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I will be using a damper actuator which can have either an AC or DC power supply. I do not have any strong preference for either, so what would you recommend? I assume that transforming 230V AC to 24V AC will be more efficient than converting 230V AC to 24V DC and thus will waste less heat, right? Are there any reliability differences?


Details about the actuator in case it matters: Belimo model LM24-SR-F (in case the old model's document should stop being available, it is replaced by newer model LM24A-SR-F, alternative link).

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It's not necessarily true that using a transformer to make 24V AC from you 230V AC power line is more efficient than a 24V DC supply. Modern DC supplies like that are switchers. They also have a transformer inside, but operate it a much higher frequency than the 50Hz power frequency the bare transformer runs at. In many cases the whole switching power supply can be smaller and lighter than the big 50Hz power transformer.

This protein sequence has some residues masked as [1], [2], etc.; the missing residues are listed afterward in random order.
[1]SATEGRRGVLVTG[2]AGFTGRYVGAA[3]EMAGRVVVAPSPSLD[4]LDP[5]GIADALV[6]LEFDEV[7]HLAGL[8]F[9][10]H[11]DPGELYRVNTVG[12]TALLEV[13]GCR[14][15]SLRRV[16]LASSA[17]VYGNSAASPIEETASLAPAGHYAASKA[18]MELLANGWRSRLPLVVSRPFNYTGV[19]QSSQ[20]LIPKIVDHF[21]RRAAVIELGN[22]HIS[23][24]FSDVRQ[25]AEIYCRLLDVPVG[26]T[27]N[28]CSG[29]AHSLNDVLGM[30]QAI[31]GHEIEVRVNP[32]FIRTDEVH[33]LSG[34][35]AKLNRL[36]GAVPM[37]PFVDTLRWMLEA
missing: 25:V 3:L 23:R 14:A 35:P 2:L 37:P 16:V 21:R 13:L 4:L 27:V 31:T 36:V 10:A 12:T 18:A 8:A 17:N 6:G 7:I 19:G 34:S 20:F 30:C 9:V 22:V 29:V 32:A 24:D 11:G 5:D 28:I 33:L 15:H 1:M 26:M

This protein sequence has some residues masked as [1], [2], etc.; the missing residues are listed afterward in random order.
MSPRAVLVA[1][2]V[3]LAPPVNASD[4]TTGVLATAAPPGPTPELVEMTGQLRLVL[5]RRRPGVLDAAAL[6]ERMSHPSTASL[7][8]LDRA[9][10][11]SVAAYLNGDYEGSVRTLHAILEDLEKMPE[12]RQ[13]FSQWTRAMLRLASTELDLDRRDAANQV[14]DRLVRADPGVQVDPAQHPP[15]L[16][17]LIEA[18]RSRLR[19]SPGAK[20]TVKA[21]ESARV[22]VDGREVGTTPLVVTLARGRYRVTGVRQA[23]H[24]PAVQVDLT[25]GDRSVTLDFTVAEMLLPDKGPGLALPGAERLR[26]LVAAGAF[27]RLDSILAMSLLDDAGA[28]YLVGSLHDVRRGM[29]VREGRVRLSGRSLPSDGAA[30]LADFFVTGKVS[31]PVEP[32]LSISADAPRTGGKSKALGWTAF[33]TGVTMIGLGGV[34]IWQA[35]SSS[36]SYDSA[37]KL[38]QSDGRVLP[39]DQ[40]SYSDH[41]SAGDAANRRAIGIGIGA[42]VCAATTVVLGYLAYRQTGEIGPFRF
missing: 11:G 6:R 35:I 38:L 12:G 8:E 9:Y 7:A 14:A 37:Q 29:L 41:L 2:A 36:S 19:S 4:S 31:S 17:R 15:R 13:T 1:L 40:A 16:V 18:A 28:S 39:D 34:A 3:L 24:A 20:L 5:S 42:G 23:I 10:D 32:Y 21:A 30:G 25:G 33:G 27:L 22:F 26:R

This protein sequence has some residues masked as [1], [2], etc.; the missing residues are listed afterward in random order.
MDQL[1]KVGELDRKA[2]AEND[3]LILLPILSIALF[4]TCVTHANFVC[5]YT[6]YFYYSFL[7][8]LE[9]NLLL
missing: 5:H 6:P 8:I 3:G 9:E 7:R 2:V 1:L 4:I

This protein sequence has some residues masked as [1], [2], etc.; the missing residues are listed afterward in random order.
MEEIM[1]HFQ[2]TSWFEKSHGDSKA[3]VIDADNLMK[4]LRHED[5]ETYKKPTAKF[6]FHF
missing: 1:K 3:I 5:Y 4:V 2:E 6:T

The big transformer will likely have higher quiescient current than the switching power supply. Under low loads, it's quite likely that the switcher will be more efficient. At high loads it's probably more of a tossup. The reason is that since the transformer in the switcher is running at a few thousand times higher frequency, it is inherently smaller and a little extra size and expense can be spared to make it more efficient. The same tricks could be applied to your large 50Hz transformer, but would make it so large and expensive that few people would buy it.

So as usual, check the specs. The big-iron transformer may win on simplicity and maybe reliability, but the switching DC power supply probably wins on efficiency and size.

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Yes stepping down from 230VAC to 24VAC would only require a transformer and would be pretty simple and efficient. You may need to do some current regulation as well.

If all you need to do is turn on a solenoid that is probably the best way to go. If you are building a circuit and you need logic control that runs off of 24VDC (or some other DC voltage) that it may be easier for you to just use that.

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